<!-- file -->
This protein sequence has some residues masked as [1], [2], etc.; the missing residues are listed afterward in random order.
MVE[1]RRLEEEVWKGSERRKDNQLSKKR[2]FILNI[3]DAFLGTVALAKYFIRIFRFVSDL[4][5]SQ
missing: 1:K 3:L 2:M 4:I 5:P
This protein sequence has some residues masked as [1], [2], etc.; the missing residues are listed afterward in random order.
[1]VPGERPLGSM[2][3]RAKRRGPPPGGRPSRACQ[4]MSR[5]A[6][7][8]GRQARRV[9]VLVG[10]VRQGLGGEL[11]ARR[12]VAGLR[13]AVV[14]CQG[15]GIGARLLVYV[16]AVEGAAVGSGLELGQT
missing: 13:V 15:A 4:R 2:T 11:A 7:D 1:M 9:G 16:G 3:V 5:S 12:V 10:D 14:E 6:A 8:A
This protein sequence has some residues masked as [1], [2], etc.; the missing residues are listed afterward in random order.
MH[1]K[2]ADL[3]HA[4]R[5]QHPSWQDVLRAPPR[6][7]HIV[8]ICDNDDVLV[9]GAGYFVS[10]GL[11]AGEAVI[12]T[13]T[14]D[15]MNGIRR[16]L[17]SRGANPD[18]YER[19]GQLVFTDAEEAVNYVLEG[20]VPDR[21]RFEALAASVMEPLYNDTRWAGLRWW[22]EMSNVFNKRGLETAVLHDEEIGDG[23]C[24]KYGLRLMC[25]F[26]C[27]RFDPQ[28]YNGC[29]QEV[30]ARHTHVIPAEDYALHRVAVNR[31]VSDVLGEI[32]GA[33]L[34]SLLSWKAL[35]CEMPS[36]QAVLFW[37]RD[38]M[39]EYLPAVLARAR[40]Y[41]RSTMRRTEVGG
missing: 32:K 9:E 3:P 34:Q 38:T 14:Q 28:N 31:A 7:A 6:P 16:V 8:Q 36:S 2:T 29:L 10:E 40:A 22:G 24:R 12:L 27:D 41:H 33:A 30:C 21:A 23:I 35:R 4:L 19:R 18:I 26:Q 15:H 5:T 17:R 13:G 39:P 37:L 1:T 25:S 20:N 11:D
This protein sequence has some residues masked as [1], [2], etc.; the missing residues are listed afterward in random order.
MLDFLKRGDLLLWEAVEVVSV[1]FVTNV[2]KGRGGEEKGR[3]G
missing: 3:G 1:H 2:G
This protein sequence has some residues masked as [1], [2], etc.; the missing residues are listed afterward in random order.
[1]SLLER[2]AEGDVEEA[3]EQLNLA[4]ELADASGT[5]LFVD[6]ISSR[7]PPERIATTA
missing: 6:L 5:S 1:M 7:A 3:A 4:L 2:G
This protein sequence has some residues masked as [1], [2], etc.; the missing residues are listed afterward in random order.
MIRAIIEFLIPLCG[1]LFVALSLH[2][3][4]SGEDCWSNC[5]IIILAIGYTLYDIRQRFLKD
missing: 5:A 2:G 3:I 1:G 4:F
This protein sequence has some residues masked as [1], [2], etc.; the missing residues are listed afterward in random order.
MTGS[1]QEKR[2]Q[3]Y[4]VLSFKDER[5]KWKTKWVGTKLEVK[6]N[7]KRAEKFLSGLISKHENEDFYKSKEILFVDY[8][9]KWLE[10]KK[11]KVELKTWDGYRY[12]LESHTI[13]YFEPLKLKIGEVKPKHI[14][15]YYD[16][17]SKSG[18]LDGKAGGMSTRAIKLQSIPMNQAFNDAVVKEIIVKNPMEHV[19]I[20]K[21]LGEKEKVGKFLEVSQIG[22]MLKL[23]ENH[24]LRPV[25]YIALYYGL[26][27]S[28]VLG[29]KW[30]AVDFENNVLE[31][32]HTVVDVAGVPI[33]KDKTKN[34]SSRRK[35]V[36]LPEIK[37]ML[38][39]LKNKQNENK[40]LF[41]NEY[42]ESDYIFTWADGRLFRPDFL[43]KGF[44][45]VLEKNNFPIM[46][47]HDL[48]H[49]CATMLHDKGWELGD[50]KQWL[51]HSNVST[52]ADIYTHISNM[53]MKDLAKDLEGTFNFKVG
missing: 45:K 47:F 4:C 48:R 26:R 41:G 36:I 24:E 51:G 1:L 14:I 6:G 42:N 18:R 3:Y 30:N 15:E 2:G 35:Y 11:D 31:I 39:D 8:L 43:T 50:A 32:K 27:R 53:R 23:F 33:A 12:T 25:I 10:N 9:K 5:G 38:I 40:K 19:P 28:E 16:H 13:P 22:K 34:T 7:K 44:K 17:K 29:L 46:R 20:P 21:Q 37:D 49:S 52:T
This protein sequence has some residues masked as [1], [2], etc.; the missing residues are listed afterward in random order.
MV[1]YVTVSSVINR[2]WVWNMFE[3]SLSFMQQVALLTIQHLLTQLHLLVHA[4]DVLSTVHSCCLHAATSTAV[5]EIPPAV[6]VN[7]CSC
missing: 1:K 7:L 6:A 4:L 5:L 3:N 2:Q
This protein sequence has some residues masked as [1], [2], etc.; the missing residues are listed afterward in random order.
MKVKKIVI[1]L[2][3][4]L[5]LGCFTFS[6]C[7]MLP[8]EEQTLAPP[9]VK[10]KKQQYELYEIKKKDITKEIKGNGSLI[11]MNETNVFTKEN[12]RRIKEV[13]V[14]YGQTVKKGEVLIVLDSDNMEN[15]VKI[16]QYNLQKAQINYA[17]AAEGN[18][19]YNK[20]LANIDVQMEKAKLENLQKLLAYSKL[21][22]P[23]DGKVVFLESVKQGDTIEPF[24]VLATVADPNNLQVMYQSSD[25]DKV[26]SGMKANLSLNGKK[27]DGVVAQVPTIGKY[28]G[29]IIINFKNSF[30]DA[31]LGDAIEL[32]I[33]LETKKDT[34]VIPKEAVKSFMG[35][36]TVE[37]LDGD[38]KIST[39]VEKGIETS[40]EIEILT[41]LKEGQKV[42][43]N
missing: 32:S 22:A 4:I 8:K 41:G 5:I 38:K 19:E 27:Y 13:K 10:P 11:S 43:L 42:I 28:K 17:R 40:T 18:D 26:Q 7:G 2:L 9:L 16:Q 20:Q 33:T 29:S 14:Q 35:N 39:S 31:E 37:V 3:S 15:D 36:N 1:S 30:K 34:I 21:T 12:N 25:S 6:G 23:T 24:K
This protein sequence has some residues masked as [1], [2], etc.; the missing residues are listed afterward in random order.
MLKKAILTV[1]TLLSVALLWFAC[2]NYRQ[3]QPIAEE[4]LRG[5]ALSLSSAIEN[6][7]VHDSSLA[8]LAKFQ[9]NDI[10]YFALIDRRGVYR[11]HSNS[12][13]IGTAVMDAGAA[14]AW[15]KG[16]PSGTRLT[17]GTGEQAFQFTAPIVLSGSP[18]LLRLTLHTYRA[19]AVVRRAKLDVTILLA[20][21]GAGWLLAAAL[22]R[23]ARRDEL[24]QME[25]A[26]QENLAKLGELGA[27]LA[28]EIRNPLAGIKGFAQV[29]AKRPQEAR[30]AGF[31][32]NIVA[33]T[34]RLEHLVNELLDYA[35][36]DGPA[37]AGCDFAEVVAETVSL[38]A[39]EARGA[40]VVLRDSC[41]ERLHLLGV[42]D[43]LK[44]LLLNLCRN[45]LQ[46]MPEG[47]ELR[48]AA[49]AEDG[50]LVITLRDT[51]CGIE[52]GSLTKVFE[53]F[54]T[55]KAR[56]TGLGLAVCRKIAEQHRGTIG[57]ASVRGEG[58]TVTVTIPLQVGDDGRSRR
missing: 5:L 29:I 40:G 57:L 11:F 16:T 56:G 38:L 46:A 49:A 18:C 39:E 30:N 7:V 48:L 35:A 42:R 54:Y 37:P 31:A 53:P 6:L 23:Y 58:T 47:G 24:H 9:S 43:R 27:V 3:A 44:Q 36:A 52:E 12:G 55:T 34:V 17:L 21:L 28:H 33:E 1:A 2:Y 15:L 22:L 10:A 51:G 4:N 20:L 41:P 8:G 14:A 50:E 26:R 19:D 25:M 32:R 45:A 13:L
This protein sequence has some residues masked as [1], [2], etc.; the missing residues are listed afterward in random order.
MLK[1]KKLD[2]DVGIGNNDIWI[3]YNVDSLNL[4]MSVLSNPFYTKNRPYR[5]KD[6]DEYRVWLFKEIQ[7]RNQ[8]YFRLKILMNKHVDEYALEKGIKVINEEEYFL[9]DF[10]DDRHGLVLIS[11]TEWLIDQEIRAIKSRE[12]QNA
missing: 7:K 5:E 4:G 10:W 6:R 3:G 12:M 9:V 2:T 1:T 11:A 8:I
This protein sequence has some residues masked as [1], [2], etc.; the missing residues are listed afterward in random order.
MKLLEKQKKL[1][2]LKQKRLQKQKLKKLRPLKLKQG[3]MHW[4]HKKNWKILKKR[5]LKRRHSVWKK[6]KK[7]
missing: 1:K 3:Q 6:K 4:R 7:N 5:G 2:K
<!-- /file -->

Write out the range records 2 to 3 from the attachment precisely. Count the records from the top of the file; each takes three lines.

This protein sequence has some residues masked as [1], [2], etc.; the missing residues are listed afterward in random order.
[1]VPGERPLGSM[2][3]RAKRRGPPPGGRPSRACQ[4]MSR[5]A[6][7][8]GRQARRV[9]VLVG[10]VRQGLGGEL[11]ARR[12]VAGLR[13]AVV[14]CQG[15]GIGARLLVYV[16]AVEGAAVGSGLELGQT
missing: 13:V 15:A 4:R 2:T 11:A 7:D 1:M 9:G 16:G 3:V 5:S 12:V 10:D 14:E 6:A 8:A
This protein sequence has some residues masked as [1], [2], etc.; the missing residues are listed afterward in random order.
MH[1]K[2]ADL[3]HA[4]R[5]QHPSWQDVLRAPPR[6][7]HIV[8]ICDNDDVLV[9]GAGYFVS[10]GL[11]AGEAVI[12]T[13]T[14]D[15]MNGIRR[16]L[17]SRGANPD[18]YER[19]GQLVFTDAEEAVNYVLEG[20]VPDR[21]RFEALAASVMEPLYNDTRWAGLRWW[22]EMSNVFNKRGLETAVLHDEEIGDG[23]C[24]KYGLRLMC[25]F[26]C[27]RFDPQ[28]YNGC[29]QEV[30]ARHTHVIPAEDYALHRVAVNR[31]VSDVLGEI[32]GA[33]L[34]SLLSWKAL[35]CEMPS[36]QAVLFW[37]RD[38]M[39]EYLPAVLARAR[40]Y[41]RSTMRRTEVGG
missing: 32:K 9:E 3:P 34:Q 38:T 14:Q 28:N 31:A 7:A 6:P 16:V 8:Q 36:S 2:T 29:L 10:E 40:A 22:G 24:R 12:L 27:D 41:H 33:A 30:C 21:A 23:I 35:R 4:L 19:R 18:I 26:Q 15:H 5:T 17:R 13:G 39:P 37:L 1:T 25:S 20:N 11:D